68 pages (including covers)
Cover price: $1.95
Disney's attempt to enter the big-budget science-fiction sweepstakes with The Black Hole is featured on the cover of this issue. Disney's movie wasn't a big hit, though there are plans afoot three decades later to film a remake of the movie. This issue also features a bit of design re-jiggering, with the column and department headings simplified (or boring-ified, if you're catty). Check out what I mean at the top of the SFX article included in this post.
Gerry Anderson's Space Report answers more reader questions (about music for Space: 1999, the disappearance of Space's regular actors in some episodes, and Tony and Maya's love. Aww.) David Houston interviews Disney executive vice president Ron Miller (not to be confused with Starlog's space art advisor, also named Ron Miller) about his company's Black Hole gamble; David Gerrold's Rumblings features the excerpt of a chapter from his new Star Trek novel, The Galactic Whirlpool; David Houston provides a roundup about all of the Empire Strikes Back rumors (such as Boba Fett's background, or with whom Princess Leia will fall in love); it's part two of Walter Koenig's Chekov's Enterprise excerpt; Alan Brender interviews The Black Hole star Joseph Bottoms; Jonathan Eberhart's Interplanetary Excursions, Inc., returns with "Port of Call: Stickball in Stickney"; a list of winners -- with some illustrations -- is printed from the submissions to the magazine's recent design-a-Starlog-pinball-machine contest; Bob Woods previews Elfspire; David Houston interviews film musician Miklos Rozsa; David Hutchison's SFX section looks at the special effects in Disney's 20,000 Leagues Under the Sea; Mike Jittlov writes about Disney's Major Effects, which stars Joseph Bottoms (he of The Black Hole, interviewed earlier in this issue); David Houston's Visions column continues his examination of artificial intelligence with a look at the Colossus trilogy; and editor Howard Zimmerman's Lastword reviews a year in science-fiction television.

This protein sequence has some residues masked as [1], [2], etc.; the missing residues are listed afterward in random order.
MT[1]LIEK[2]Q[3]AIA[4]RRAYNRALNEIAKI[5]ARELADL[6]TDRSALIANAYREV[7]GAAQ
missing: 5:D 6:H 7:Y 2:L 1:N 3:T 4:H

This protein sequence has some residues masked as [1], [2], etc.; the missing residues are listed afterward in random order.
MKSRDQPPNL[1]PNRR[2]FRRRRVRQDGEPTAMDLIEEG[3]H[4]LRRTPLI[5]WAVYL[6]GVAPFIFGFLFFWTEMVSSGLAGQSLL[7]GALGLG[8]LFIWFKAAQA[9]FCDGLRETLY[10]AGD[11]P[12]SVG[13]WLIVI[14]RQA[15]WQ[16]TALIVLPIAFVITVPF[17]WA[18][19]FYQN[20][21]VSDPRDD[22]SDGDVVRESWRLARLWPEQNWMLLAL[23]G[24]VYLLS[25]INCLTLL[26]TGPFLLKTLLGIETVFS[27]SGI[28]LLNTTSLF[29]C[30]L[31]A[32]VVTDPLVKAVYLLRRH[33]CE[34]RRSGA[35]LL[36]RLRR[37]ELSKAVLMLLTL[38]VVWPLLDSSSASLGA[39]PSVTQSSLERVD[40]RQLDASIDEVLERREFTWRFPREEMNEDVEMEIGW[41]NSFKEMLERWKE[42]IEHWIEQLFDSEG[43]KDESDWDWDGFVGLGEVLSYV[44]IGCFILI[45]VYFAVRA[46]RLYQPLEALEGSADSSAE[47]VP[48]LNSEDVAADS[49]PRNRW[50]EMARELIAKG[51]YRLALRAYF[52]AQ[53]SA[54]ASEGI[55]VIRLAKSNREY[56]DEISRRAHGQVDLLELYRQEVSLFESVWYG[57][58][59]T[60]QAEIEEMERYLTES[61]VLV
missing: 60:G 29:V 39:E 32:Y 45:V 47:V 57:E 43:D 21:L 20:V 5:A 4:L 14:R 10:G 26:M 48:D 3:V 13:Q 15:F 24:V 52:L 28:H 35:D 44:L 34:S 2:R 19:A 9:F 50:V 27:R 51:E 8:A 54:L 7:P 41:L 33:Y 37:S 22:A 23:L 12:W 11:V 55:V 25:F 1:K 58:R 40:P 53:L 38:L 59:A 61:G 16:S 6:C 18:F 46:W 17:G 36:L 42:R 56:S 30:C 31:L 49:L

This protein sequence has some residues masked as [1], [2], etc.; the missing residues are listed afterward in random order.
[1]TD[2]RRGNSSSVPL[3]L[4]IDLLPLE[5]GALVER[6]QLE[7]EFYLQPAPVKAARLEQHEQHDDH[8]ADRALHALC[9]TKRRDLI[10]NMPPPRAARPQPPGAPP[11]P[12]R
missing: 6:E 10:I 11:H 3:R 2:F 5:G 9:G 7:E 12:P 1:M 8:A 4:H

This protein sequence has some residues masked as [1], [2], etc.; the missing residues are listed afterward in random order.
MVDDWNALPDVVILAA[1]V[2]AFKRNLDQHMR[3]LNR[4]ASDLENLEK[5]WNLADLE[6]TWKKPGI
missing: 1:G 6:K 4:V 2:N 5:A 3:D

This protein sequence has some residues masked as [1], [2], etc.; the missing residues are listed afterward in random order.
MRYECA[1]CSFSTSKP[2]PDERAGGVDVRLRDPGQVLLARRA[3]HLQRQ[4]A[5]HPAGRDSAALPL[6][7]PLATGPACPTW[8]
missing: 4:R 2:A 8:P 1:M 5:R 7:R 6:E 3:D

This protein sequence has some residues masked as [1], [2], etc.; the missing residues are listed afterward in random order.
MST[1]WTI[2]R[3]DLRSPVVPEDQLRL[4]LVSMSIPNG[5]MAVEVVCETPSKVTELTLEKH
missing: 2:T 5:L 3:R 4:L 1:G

"[Joseph] Bottoms admits there are some similarities to Star Wars in this film, but there are also many differences. 'The robots are cuter. They have big wide eyes and look more like Mickey and Minnie Mouse -- very Disney. And there's no maiden in distress.'"
--Alan Brender, writer, "Joseph Bottoms: The Space Cowboy in Disney's The Black Hole"To view previous Starlog Archive issues, click on "Starlog Internet Archive Project" in the keywords below.